is going to be a great year for movies. I’m confident of this. Since
we’re in this ride together I figured we’d get ready for the year in a
fun and exciting new way. First, over the course of the next fifteen
weekdays we’re going to highlight one mainstream film a day. Some of
them are slam dunks, some of them have a cloud of trouble floating
above them, but all represent a great way to spend a Friday night at
the movie theater even if it results in you ripping its ass thereafter.
of the things this site is built on is a love of movies. Some folks
think we’ve let some of that go by the wayside. I disagree, but
regardless, I want 2010 to be a year where this site restores some of
that wonder. Though the glass can never truly be half-full in a
business so driven by rehashes and hollow entertainment, we’re going to
have fun with it and prepare you guys with as many tools as possible to
make the moviegoing experience worth it. Especially as the internet
gets more and more bogged down with people who have no right serving as
an authority of film blabbering all over blogs and Twitter and beyond.
There’s a reason you come here.
Directed by Ridley Scott
Russell Crowe, Cate Blanchett, Mark Strong, William Hurt, Kevin Durand, Danny Huston, Mark Addy, Max Von Sydow, Critters’ Scott Grimes
Written by Brian Helgeland, Ethan Reiff, and Cyrus Voris
“He’s Robin Hood and the Sheriff!”
“He’s been a ghost all along!”
Regardless of what you’ve heard about Ridley Scott’s upcoming medieval romp, the bottom line is that it’s big. And familiar. Really familiar. There have been dozens of movies featuring the bowman with morals, many of them good but none with as much money and muscle behind them as this one. Ridley Scott likes to balance his smaller films with gigantic epic battle films and with the ever-reliable Russell Crowe [they did a flick you may remember called Gladiator together] in the fold this is definitely one of the latter.
Since Ridley does grim and gritty so well, it’s going to be interesting to see how this fares under the treatment. It’s also going to be interesting to see what twists and spins he gives the material to make it interesting. Robin Hood’s an iconic character, but is he still interesting to modern audiences? With that cast, the bells and whistles Ridley can bring to the table, and all the best usage of big battle heroics technology can bring, will audiences care just so long as they see some good kills where arrows fly through eye sockets?
All the enthusiasm I can muster is that I’ll see it.
Fun Fact: The Kingdom of Heaven Director’s Cut is a fucking fantastic movie.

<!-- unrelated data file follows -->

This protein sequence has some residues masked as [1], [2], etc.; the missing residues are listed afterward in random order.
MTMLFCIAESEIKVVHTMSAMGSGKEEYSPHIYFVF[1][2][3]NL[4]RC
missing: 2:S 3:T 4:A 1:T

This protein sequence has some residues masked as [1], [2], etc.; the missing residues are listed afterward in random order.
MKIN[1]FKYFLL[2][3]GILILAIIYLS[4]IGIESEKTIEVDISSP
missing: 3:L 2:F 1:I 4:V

Participants to Watch
Mark Strong has gone from being the best thing in movies that are almost really good (Rocknrolla & Body of Lies) to being nearly typecast and overexposed. As the tough guy Sir Godfrey he gets to be hairless and physical and looks a lot less like a stretched-out Andy Garcia. He’s so good and he’s in so many big upcoming films, this is a movie that needs to showcase some new tricks before the best new character actor on Earth gets boring.
Danny Huston is another guy who has borderline overstayed his welcome unless he changes it up a little. Luckily he’s not playing the lead villain but rather Richard the Lionheart, the King who’s army features a certain archery fanatic. Sadly, Lionheart does not battle a Belgian in a drained swimming pool. Huston’s a good actor from a great filmmaking family, but he needs to mix it up. This role bodes to be a small one if you know the story, but it’s important that we buy him as something other than a schemer.
Fun Fact: The real Richard the Lionheart hated Jews!
Mark Addy is great and absolutely off the grid. After a few nice little flicks in the 90’s, he’s been absent from the mainstream movie scene. As he’s talented and incredibly likable, here’s hoping this film and its Friar Tuck role remind audiences of A Knight’s Tale and The Full Monty.
Not a whole lot, though the film’s development cycle sure has seen some ups and downs. The general reaction I get from folks who see the trailer is that it looks familiar. As if the Gladiator formula were applied to Robin Hood.
We get a big, intelligent summer feast from one of the best and most fun directors alive and it is one of those flicks that lives in that weird world between action flick and boutique period movie that audiences and critics love so much.
It’s big and loud and gritty and we simply don’t buy into it anymore. I think it’s safe to say the film will do well internationally. Troy was massive overseas. But here in the states I cannot see it cresting 100 million unless it’s really well marketed and not Ridley Scott pulling a Tim Burton and going through the same motions.
I think it’s kind of in line to be a misfire.
Sad Fact: Longtime Ridley Scott collaborator and CHUD message board legend Paul Prischman passed away last holiday season from a long battle with cancer, leaving a wife and two young children.
The US Trailer
The UK Trailer
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Tomorrow: One of two very similar action flicks coming this year.